PHILADELPHIA (AP) _ Eating a lowfat diet packed with vegetables, fruit, beans and whole grains reduces levels of ``bad'' cholesterol twice as much as eating a lowfat diet that's heavy on processed foods, a small study has found.
Researchers said it suggests that _ at least in the short term _ there's more to healthy eating than counting fat grams and more to controlling cholesterol than taking drugs.
``The effect of diet on lowering cholesterol has been really minimized and undermined by a lot of clinicians and researchers saying, 'Yes, it has an effect but it's really trivial. It would be better to put you on drugs to control your cholesterol,''' said Christopher Gardner, lead author of the study in a recent issue of Annals of Internal Medicine.
``But we think part of the reason was that we weren't really giving diet a fair shake. We were so focused on the negative _ just what to avoid and not what to include,'' said Gardner, director of nutrition studies at Stanford University's Prevention Research Center.
The study involved 120 adults and lasted four weeks. The group was divided in half and put on two different lowfat, weight-maintenance diets that had identical total fat, saturated fat, protein, carbohydrate and cholesterol content. The volunteers were not allowed to change their usual amount of exercise and their weight stayed the same.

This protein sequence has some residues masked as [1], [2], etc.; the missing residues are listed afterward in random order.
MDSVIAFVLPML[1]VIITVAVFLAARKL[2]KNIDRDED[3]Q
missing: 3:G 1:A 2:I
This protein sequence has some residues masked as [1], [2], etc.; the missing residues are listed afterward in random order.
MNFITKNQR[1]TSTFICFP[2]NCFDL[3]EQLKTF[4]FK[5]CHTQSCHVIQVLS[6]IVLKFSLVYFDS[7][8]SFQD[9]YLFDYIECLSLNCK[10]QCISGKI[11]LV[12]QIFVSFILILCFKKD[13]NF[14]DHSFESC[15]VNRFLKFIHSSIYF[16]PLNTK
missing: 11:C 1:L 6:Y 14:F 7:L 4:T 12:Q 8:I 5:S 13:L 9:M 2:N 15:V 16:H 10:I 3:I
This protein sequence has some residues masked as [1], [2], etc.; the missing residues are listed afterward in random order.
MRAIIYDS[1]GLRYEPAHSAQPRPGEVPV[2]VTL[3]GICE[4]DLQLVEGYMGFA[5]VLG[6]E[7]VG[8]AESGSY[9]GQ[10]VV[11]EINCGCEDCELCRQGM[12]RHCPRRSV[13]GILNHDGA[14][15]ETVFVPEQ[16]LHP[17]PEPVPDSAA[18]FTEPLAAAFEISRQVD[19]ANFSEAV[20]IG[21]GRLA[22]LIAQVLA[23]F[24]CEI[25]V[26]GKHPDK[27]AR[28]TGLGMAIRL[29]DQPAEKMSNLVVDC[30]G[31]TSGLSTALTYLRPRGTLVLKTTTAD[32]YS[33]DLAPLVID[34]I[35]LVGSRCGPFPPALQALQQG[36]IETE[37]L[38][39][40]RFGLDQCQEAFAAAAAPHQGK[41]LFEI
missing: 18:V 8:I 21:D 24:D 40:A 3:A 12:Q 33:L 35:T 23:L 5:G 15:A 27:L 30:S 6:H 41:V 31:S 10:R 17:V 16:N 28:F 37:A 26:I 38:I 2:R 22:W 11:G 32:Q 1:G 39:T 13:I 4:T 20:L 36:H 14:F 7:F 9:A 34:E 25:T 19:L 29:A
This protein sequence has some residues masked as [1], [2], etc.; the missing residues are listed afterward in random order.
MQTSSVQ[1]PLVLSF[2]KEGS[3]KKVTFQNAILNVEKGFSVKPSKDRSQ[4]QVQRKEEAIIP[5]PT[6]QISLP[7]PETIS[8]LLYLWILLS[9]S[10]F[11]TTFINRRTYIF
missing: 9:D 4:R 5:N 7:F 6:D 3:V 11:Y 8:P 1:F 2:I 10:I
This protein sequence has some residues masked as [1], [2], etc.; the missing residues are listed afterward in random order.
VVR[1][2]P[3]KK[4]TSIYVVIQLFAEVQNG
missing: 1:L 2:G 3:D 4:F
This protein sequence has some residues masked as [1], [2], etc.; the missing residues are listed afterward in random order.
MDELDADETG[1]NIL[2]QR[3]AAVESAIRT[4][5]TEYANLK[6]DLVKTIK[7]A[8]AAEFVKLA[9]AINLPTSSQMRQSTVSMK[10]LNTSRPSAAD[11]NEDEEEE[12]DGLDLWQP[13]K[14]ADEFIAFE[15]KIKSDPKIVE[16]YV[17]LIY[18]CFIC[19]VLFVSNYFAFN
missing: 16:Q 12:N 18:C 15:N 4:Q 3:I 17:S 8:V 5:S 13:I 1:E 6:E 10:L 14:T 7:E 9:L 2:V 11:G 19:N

Half the test group followed a diet with large quantities of plant-based foods _ vegetables, fruits, legumes, soy and whole grains _ and limited amounts of meat and dairy.
The other half followed a diet that included packaged foods like reduced-fat cheeses, lunch meat, frozen dinners, diet soda and fat-free cookies. Researchers described it as a more typical lowfat diet for U.S. consumers.
After a month, the plant-based diet group's bad cholesterol dropped 9.4 percent, compared to the prepared-foods diet group's reductions of about 4.6 percent.
Earlier studies have shown that plant-based diets can lower cholesterol, Gardner said. But plant-based eaters generally consume less saturated fat and cholesterol than conventional lowfat eaters, and researchers wanted to see what happened when the fat and cholesterol levels were the same for both diets.
After one month, the people who ate the diet that was heavy on plant-based foods saw bigger improvements in levels of LDL, or ``bad'' cholesterol, than the people who ate processed dinners and snacks.
Gardner was disappointed to discover that levels of triglycerides, another fat that contributes to heart disease, were essentially the same in both groups after four weeks. The reason is unclear, but exercise levels or the study's length might be a factor, he said.
In an accompanying editorial, a nutritionist not connected with the research said plant-based diets, which appear to have many benefits like reduced risks of colon and heart disease, should remain a key strategy for improving cholesterol.
``The success of diets that combine foods containing cholesterol-lowering components may make diet relevant in the age of powerful drugs like statins,'' said Dr. David J.A. Jenkins of the University of Toronto's Clinical Nutrition and Risk Factor Modification Center.